Garlicky archipelago

Sunrise from train September 2013

“Garlicky” is a great word, redolent of hot, pungent flavour and nose-filling odour: a Pavlovian word that ignites the senses as it’s uttered.  Perhaps I love the word because garlic is one of my favourite vegetables, a pleasure to both eat and grow.  A Garlic Festival is therefore not to be missed, and my family and I had the opportunity to attend one on the Isle of Wight during a short holiday a couple of weeks ago.  We were joined by university friends I’ve referred to previously, as the first one of us to reach a half century celebrated his 50th birthday.  There was more to the festival than just garlic, but for me its highlight was seeing the sheer variety of different garlic types that can be grown, testament to how this vegetable has been modified from its ancient wild origins in central Asia.  Karin and I bought seed bulbs of four different varieties as additions to the horticultural biodiversity of our vegetable plot, to be planted later in September.   These included the notable Elephant Garlic with its massive individual cloves, which, I’ve just learned while researching that link, is not a true garlic at all but rather a variety of leek.  We live and learn!

Archipelago is another great word and the time we spent on the Isle of Wight, travelling over by ferry from Southampton, served to remind me that the British Isles, with over six thousand islands of various sizes, is by any standards a significant archipelago.  Since at least the explorations of Alexander von Humbloldt, island groups have  been known to host unique species, isolated taxonomically and physically from their closest continental relatives.  Darwin’s later researches showed that archipelagos such as the Galapagos Islands are important as natural evolutionary laboratories, and in previous posts I’ve briefly discussed his unrequited desire to visit to the Canary Islands.  The Isle of Wight is too close to the continent of Europe to have evolved any unique biodiversity but I did pick up the hint of a subtle Island Biogeographic Effect whilst compiling a list of all the bird species I saw over the course of the week.  The list topped out at about 30 species, which I thought was rather low.  Some of the omissions surprised me (not a single blackbird, for instance) and I saw very few individuals of some other common British species.  Now, it could be due to my lousy birding skills I suppose, but it could also be due to the fact that we were on an island, even though it’s less than 1500m across The Solent to the mainland at its closest point.  This is close enough for bumblebees to fly to the island: I’ve seen them shadowing the ferry.  But nonetheless it might be far enough to affect both the diversity and population sizes of the bird life.  Enough wild speculation; I’d be interested to know what serious ornithologists who actually know something about the subject make of this.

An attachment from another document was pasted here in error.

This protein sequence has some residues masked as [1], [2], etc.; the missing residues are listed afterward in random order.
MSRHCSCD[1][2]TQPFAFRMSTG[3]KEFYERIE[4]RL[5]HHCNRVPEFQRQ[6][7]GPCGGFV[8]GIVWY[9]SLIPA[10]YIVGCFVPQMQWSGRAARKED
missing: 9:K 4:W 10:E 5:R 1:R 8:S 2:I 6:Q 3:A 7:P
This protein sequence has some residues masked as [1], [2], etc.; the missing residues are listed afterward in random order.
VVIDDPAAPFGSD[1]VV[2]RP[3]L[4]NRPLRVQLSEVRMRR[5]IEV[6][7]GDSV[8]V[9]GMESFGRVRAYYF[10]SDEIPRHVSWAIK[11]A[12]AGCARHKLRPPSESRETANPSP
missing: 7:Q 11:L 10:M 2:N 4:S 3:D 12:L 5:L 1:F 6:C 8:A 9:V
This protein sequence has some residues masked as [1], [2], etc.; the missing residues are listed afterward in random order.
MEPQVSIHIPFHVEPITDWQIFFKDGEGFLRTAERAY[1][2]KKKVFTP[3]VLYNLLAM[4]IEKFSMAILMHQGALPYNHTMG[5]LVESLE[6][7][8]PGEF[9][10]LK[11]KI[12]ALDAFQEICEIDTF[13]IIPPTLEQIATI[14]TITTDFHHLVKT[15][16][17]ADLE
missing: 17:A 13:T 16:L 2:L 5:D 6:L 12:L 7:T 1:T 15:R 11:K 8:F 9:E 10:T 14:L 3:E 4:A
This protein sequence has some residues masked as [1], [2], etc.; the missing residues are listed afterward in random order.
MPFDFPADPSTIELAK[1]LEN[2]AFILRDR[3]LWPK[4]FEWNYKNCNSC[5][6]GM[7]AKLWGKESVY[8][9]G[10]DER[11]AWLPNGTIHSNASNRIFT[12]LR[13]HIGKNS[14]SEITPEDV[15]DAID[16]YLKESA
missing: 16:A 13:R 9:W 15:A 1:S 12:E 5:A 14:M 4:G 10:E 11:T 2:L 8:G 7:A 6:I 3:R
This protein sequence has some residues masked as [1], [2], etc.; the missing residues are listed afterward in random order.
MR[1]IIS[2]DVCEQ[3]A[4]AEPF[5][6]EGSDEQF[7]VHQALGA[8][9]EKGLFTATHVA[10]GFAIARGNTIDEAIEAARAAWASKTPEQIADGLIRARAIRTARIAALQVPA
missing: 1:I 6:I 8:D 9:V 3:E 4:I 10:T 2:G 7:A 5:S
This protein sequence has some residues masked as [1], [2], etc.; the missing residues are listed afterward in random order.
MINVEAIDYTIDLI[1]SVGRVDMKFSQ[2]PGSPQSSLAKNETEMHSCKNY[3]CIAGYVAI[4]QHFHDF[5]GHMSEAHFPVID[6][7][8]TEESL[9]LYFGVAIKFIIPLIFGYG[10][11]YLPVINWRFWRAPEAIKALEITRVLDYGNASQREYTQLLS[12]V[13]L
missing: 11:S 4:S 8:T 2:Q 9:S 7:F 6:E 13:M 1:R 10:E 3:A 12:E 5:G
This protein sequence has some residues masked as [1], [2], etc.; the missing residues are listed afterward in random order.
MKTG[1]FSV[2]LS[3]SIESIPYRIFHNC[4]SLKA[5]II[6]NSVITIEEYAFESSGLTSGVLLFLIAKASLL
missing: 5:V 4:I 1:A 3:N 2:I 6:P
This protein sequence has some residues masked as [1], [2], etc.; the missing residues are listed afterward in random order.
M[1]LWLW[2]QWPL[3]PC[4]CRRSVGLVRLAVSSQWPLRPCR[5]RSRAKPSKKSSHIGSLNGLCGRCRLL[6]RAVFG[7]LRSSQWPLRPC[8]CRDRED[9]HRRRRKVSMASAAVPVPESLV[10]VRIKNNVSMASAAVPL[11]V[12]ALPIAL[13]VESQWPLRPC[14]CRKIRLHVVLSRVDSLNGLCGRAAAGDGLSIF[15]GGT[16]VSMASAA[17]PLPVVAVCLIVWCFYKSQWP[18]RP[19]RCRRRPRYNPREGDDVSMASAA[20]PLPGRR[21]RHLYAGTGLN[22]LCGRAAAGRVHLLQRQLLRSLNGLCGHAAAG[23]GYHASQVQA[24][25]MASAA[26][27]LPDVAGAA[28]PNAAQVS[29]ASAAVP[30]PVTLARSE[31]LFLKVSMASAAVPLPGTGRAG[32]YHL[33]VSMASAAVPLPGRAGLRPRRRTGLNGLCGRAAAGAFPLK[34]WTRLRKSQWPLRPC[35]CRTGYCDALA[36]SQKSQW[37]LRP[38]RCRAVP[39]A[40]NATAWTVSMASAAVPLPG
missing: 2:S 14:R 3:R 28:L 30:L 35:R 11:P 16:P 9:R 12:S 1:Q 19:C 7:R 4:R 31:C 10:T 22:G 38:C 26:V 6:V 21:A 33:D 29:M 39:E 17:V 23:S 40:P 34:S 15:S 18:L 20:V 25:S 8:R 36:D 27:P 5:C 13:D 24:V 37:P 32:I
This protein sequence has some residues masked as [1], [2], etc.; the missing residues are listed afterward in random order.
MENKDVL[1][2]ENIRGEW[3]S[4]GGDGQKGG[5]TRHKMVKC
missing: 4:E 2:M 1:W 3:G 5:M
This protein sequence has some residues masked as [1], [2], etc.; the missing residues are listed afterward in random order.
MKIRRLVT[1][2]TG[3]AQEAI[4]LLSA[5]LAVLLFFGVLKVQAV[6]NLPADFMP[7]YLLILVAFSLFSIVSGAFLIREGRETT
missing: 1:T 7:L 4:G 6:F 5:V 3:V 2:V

As I finish writing this post I’m on the other great island of my home archipelago, sitting in a bar in Terminal 2 of Dublin Airport.  I’ve been working at University College Dublin as external examiner for their MSc Applied Environmental Science course.  It’s been a fun couple of days reading theses and interviewing chatty, engaged students, which began with a dawn alarm yesterday in order to get to the train station and then Birmingham International in time for a 0850 flight.  Whilst waiting for my taxi I popped into the garden and paused to enjoy the early morning stillness before opening up the chicken coop.  A large flock of black-headed gulls passed low above me, backlit by a thin sliver of moon and silent except for the shuffle of feathers.  From the direction they were travelling I think they were heading from a roost on Pitsford Water and on to destinations unknown.  The garden was also busy with early risen blackbirds and a couple of flitting bats, whilst a little later my taxi passed a rangy fox idly trotting through low mist on the Racecourse park.   It was urban biodiversity at its most sublime.  

All this talk of Northampton is making me feel homesick to be back with the family (Karin, kids, cats and chickens) and start planting garlic.  But there’s just time for another Guinness before my gate opens.  Sláinte!

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5 Comments

Filed under Bees, Biodiversity, Biogeography, Birds, Charles Darwin, Evolution, Gardens, Personal biodiversity, Tenerife, Urban biodiversity

5 responses to “Garlicky archipelago

  1. Jeff, if you are ever in California, check out Gilroy’s garlic festival http://gilroygarlicfestival.com/

    Like

  2. Pingback: Harvest of evidence | Jeff Ollerton

  3. Pingback: Why do bumblebees follow ferries? | Jeff Ollerton's Biodiversity Blog

  4. Pingback: Spiral Sunday #2 | Jeff Ollerton's Biodiversity Blog

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